Scarboro’s earliest missionaries to China. Rev. John Mary Fraser (right) supervises the start of a project to build St. Joseph’s Church in Lungchuan, with (from left) his brother Rev. William Fraser, Rev. Paul Kam, and Rev. Ramon Serra. Circa 1920s. (SFM photo)
Scarboro priests were originally missioned to China, but forced to leave there after the triumph of Mao Zedong’s Revolution in 1949. New ministries in the Dominican Republic and Japan were then opened. Scarboro men like Harvey Steele were steeped in Rev. Moses Coady’s Antigonish movement, and started co-operatives to counter the outrageous poverty and exploitation they encountered in “the missions.” Eventually, Scarboro missioners served in the Philippines, Brazil, Guyana, Mexico, the Caribbean and Peru (among other locales), often among the poorest of the poor and in isolated situations. They were joined by Canadian religious, like the Grey Sisters of Pembroke, Our Lady’s Missionaries, The Sisters of Providence, and more.
In Canada, Scarboro missioners have been among the most active social justice practioners. Rev. Buddy Smith went to Chile to interview people in danger (or who had been tortured) after the 1973 military coup — and helped push our government to allow them entry to Canada. Many Chilean refugees were initially welcomed in the motherhouse. Rev. Bill Smith, an expert on Latin America, guided the Canadian bishops, and then Development and Peace, on human rights and development issues throughout the hemisphere. Rev. Tim Ryan challenged Canadian corporations and banks concerning their practices overseas. Rev. Gerry Curry made the Scarboro Missions magazine a must-read publication for Catholic social activists. Rev. John Walsh helped design Development and Peace education campaigns, and today many returned lay missioners use their overseas experience to strengthen Development and Peace’s actions of international solidarity.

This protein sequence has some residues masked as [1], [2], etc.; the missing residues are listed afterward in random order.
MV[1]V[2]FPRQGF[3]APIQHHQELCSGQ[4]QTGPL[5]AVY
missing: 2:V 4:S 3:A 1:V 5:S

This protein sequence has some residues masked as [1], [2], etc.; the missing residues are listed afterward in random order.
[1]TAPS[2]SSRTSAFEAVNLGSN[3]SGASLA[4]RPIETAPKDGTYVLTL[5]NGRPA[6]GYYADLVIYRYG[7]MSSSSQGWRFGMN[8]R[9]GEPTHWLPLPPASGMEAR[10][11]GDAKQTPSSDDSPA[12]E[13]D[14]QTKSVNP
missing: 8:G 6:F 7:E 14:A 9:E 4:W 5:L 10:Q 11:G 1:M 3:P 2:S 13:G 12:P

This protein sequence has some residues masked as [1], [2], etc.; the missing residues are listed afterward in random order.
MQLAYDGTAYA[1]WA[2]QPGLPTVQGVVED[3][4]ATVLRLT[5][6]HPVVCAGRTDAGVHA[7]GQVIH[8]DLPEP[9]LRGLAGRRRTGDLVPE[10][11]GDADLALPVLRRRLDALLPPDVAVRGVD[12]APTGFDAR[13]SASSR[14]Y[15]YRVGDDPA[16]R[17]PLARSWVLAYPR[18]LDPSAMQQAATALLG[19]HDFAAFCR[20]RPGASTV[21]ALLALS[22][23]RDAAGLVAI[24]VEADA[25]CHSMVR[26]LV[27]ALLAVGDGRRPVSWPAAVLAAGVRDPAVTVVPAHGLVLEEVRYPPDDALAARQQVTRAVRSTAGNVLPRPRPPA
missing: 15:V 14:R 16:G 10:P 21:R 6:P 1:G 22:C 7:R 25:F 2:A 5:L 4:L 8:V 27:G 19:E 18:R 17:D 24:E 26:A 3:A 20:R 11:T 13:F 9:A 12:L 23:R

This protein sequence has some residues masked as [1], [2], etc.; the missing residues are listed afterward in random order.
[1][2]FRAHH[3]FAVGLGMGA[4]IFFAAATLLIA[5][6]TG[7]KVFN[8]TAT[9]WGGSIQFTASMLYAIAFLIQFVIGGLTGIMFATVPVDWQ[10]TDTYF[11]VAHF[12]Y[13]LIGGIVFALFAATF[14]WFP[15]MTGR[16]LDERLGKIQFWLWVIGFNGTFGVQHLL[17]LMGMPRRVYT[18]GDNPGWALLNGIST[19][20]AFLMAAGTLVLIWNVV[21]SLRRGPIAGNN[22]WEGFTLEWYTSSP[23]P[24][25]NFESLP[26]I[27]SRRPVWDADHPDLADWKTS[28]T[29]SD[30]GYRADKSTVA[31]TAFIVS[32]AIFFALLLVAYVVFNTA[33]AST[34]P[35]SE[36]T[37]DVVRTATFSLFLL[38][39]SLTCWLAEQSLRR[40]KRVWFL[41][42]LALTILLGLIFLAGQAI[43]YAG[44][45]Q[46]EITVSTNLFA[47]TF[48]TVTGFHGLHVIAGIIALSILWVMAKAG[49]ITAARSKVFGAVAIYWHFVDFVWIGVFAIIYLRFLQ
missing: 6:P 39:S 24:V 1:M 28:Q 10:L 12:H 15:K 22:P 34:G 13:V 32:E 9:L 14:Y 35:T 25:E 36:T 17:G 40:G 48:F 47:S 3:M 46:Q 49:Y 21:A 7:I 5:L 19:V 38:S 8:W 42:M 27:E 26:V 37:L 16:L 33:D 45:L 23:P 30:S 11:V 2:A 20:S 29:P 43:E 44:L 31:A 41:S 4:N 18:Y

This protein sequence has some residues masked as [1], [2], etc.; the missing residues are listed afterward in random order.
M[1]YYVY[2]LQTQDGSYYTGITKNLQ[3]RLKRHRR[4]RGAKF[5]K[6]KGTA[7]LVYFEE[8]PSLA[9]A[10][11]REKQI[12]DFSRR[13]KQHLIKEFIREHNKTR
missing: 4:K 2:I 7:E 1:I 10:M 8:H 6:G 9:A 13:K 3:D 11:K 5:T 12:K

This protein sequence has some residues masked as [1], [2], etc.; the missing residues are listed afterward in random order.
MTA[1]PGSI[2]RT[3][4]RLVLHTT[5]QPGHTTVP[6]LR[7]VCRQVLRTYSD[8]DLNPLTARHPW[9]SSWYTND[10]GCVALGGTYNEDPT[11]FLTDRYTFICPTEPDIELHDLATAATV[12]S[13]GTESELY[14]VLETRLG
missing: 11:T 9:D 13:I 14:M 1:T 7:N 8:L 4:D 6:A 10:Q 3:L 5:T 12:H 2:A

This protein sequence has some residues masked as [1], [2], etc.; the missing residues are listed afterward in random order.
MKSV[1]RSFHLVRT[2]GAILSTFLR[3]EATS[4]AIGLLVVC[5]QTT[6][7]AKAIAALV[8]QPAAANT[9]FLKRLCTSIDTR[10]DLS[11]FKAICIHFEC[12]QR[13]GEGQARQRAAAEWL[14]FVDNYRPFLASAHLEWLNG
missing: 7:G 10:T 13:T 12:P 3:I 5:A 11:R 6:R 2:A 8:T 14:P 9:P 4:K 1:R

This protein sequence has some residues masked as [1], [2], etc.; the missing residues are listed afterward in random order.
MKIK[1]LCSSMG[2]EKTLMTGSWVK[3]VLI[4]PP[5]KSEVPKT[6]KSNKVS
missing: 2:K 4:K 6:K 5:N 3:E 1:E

The missionary era is not dead in the church. But it certainly is evolving.
To understand what this means for today, read Pope Francis’ brilliant apostolic exhortation The Joy of the Gospel (Evangelii Gaudium). Francis writes: “I hope that all communities will devote the necessary effort to advancing along the path of a pastoral and missionary conversion which cannot leave things as they presently are” (EG #25).
Scarboro Missions decided to make a series of legacy endowments to groups (like Regis College, KAIROS and Citizens for Public Justice, among others) “which share our vision and zeal for the proclamation of the Gospel of Jesus Christ.” They contributed to the Mary Ward Centre (of the Loretto Sisters) on the University of Toronto campus to ensure that youth programming will remain ongoing for years to come. Pope Francis recognizes that “missionary outreach is paradigmatic for all the church’s activity” (EG #15).
Thanks be to God that the Canadian church had SFM to define that paradigm in action for the last 99 years — and through their inspirational legacy, for years to come.
Gunn is the Ottawa-based executive director of Citizens for Public Justice, www.cpj.ca, a member-driven, faith-based public policy organization in Ottawa focused on ecological justice, refugee rights and poverty elimination.